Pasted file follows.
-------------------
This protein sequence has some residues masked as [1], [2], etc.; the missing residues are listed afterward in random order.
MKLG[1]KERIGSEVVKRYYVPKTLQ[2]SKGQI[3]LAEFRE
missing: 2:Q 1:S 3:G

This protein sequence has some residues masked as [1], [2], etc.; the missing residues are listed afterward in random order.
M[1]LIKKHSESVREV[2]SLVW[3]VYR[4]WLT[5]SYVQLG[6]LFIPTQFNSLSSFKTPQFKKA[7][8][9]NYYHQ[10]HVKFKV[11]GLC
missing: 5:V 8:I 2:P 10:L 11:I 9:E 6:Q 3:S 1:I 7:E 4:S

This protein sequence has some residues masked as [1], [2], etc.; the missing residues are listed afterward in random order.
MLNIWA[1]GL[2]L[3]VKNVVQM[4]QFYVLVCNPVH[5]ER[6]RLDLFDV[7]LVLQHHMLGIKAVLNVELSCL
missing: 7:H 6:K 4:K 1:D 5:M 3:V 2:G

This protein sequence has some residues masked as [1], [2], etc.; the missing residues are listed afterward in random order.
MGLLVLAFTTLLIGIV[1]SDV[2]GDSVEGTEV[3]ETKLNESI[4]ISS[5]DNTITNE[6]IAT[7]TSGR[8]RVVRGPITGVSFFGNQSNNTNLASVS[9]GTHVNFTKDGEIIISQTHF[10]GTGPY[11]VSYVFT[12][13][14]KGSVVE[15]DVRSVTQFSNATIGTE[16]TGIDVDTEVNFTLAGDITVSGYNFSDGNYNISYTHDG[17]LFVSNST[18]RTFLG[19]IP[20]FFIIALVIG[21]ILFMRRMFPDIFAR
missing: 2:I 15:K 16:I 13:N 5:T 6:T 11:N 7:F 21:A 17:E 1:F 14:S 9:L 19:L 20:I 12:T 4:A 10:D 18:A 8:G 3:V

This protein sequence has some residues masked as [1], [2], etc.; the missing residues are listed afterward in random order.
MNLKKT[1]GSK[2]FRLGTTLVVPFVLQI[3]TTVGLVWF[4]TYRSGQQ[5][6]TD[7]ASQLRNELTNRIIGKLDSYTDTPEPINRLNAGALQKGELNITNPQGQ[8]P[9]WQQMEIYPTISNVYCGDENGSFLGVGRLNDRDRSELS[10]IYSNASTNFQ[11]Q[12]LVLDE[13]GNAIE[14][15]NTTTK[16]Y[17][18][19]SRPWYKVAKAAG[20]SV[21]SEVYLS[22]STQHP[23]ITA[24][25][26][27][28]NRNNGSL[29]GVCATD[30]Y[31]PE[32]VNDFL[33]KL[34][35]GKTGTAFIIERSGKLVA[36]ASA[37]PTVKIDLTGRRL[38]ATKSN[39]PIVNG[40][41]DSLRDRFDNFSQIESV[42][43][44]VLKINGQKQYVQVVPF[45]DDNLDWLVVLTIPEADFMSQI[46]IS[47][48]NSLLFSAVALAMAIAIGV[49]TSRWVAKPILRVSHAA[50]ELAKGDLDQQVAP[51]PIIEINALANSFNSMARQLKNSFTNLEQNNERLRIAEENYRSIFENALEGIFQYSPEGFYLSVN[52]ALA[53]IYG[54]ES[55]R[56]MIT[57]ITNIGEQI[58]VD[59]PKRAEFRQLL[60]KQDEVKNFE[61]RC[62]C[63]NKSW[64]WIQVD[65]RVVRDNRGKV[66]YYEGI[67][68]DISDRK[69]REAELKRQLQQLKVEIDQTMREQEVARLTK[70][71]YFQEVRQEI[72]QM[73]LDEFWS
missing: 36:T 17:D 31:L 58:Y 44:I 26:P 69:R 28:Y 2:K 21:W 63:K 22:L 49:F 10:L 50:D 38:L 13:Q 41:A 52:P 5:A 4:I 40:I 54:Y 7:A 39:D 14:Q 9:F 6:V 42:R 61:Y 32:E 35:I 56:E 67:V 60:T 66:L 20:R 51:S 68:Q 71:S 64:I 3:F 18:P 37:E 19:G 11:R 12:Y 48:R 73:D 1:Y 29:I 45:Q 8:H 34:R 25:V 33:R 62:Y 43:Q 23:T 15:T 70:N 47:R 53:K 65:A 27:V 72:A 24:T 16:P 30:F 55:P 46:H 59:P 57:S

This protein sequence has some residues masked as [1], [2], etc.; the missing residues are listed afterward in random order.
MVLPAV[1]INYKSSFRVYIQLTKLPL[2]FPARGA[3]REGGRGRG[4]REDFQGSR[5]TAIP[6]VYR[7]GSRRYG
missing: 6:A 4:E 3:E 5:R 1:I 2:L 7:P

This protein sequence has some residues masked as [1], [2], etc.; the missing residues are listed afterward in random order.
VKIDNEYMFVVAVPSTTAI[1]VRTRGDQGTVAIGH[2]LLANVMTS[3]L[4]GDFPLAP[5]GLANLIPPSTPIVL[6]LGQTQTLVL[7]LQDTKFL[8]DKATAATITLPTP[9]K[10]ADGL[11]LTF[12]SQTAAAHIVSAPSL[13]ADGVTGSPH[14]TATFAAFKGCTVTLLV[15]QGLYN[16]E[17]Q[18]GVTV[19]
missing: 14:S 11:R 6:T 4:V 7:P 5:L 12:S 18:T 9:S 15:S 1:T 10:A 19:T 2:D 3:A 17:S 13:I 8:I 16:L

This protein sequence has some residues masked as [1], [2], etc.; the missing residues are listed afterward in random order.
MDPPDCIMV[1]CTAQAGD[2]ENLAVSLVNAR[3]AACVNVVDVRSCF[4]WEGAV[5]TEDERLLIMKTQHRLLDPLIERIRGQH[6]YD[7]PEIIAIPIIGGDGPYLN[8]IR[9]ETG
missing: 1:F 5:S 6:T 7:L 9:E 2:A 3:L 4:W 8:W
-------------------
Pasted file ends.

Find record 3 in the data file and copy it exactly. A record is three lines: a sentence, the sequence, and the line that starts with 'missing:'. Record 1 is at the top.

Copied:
This protein sequence has some residues masked as [1], [2], etc.; the missing residues are listed afterward in random order.
MLNIWA[1]GL[2]L[3]VKNVVQM[4]QFYVLVCNPVH[5]ER[6]RLDLFDV[7]LVLQHHMLGIKAVLNVELSCL
missing: 7:H 6:K 4:K 1:D 5:M 3:V 2:G